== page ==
Before we’d gone a mile down the road, my back seat partner started panting and shaking. I was worried so I placed my paw on his head, to comfort him. Not sure it helped him but it certainly worked well for me. My action was met with an, “Aaawww … look what he’s doing” from the front seat. Plan A, or Plan Adorable, was afoot.


Fast friends … outdoors.

By day two, things between Logan and me were fine outdoors but, in the house, there was some alpha dog posturing stuff going on. I decided I’d better mark off some territory and peed on the wall in the hallway. Logan immediately covered. T caught him, knew immediately what had happened, and we were both in trouble. Oh oh. Although I’d been showing off my superior kenneling skills at night, I knew I had more ground to make up.


Building up good-boy points.

It was time to hatch the next phase of Plan A. I’d noticed that, although Logan is a friendly sort, he’s not what you’d call cuddly. I’d found my way in. That evening, T and Nollind were sitting on the couch watching a movie and I hopped up beside T and cuddled in. It was met with another “Aaawww” and “he’s so sweet”. You betcha.

On day three Misty Creek called saying that someone was interested in adopting me. T was in tears. I didn’t like to see her upset but I knew then that, despite my missteps, Plan A had been a success. We went to Calgary the next day, the paperwork was signed and the adoption fee paid. I was home … for good.



Foto Fur-iday – Just the Two of Us

I wasn’t sure I wanted another dog in the house, but it’s five and a half years now we’ve been partners, brothers, and friends and, you know, it’s been okay. Good even. Chico can be an annoying little runt, and I still don’t let him eat with me, but he’s pretty good company most of the time. We put together this little song & dance number for you (just ignore the Happy Valentine’s message at the end) and following that is a photo journey of our time together.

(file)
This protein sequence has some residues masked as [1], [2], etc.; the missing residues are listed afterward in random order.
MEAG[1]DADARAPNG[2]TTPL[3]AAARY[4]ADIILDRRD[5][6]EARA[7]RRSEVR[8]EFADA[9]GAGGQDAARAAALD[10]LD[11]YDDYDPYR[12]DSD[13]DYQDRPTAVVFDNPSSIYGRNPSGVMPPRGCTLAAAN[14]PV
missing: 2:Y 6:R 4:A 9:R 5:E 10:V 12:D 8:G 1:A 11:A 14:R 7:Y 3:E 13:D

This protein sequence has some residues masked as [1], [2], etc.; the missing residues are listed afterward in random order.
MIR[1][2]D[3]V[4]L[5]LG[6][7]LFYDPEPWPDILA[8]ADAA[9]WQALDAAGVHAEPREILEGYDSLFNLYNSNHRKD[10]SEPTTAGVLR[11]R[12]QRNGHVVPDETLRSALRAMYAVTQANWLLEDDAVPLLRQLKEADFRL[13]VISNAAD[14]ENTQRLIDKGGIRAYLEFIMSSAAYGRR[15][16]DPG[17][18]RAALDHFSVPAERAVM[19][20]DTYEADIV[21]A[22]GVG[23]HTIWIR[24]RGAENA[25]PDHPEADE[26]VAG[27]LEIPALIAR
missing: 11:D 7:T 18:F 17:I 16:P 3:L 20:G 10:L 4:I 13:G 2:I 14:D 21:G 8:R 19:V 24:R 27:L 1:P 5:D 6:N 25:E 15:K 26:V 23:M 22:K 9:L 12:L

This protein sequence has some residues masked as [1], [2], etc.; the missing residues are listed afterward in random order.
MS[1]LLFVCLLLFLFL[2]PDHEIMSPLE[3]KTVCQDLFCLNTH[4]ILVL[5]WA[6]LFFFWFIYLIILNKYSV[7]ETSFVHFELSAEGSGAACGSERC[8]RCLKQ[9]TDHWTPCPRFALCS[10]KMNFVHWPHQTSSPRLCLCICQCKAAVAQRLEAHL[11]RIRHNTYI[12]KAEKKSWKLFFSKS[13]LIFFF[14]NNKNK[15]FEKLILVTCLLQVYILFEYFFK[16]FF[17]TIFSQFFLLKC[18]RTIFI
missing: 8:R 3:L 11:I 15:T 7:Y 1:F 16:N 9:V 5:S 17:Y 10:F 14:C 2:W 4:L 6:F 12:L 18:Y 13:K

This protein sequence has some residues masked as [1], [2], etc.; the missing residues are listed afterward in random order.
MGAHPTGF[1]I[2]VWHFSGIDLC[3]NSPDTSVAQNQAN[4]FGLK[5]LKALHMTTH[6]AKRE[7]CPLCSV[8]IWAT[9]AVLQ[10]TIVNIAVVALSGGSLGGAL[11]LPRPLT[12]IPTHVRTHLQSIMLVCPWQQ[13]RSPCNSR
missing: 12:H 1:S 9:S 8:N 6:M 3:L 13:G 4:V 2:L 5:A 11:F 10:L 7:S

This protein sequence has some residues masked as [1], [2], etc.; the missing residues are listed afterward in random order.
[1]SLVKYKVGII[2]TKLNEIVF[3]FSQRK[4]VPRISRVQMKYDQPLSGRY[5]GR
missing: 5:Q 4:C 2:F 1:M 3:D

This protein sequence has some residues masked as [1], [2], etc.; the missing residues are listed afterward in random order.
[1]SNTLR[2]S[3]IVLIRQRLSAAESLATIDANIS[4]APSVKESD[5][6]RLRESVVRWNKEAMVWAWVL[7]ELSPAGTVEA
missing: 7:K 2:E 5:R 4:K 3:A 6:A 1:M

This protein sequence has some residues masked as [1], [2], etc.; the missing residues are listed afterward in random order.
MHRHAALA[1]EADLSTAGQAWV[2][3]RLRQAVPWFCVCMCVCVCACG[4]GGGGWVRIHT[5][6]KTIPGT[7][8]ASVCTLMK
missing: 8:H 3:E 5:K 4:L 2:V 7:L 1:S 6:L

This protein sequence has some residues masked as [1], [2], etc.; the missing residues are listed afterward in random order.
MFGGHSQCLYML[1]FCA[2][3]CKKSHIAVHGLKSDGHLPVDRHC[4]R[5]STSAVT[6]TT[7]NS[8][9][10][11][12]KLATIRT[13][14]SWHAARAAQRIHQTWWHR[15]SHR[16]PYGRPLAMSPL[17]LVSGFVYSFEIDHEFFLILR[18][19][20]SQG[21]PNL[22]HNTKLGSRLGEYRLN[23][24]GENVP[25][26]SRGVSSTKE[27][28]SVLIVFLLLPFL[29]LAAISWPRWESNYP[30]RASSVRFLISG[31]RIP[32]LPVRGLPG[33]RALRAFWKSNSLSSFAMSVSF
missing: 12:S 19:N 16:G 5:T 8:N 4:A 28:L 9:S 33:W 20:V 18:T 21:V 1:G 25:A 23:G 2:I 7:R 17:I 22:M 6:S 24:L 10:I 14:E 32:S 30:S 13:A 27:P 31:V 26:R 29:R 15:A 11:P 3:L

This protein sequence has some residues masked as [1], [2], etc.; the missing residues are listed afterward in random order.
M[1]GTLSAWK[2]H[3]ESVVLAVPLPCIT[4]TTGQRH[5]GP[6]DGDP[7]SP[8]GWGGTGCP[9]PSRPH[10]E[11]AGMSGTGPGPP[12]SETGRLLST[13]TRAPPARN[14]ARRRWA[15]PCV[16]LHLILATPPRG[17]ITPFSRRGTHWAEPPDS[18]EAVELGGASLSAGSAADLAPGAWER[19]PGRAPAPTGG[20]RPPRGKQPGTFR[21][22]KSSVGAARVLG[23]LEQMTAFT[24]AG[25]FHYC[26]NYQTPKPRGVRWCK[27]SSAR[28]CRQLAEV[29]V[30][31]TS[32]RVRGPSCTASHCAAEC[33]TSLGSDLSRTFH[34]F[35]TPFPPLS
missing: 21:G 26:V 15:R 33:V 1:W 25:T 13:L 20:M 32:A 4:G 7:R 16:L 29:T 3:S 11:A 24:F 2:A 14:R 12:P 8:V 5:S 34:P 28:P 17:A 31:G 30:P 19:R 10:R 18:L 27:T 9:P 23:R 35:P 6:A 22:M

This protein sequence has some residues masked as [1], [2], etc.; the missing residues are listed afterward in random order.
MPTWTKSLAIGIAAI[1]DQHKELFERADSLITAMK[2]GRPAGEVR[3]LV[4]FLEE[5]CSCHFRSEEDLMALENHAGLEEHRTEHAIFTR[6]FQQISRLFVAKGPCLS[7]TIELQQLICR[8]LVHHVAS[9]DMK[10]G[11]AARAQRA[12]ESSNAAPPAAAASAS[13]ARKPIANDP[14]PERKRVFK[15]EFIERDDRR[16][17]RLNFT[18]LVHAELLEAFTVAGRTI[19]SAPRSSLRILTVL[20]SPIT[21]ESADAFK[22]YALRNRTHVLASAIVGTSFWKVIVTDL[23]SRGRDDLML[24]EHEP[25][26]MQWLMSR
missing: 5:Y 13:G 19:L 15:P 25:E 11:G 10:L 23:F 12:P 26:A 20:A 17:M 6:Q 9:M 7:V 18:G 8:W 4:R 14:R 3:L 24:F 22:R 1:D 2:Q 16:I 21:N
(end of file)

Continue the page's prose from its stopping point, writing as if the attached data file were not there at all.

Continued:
Just the Two of Us

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One of our first walks. It was fun to hang out with someone who could smell what I could smell!

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And he also liked to chase after a ball. I was faster back then, but he has a grip like you wouldn’t believe!

foto 2 of us 1

There was a bit of a bed issue early on but, once there were more places to sleep, it was all good. I sometimes prefer the floor anyway.


And this is a rare occurrence, but every now and then, it’s nice to hear another canine heartbeat when I nap.

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It was when we started travelling that I truly came to appreciate the companionship. He’s a great traveller and, although it hasn’t resolved my travel anxiety, it does help to have him riding shotgun.

Watching for marauding dogs

And he helps me guard the fifth wheel with an admirable vigilance.

Joshua Tree

It means I don’t have to pose alone for shots like this one beside the Joshua Tree…

Logan Mar 28 waiting at gallery

and I have someone to wait with when Teresa & Nollind venture into “no dogs allowed” places like this one in Las Cruces, New Mexico.

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He’s just generally good company and he’s continued to grow on me over the years. But don’t tell him I said so. The key to my alpha status is maintaining a certain amount of mystique.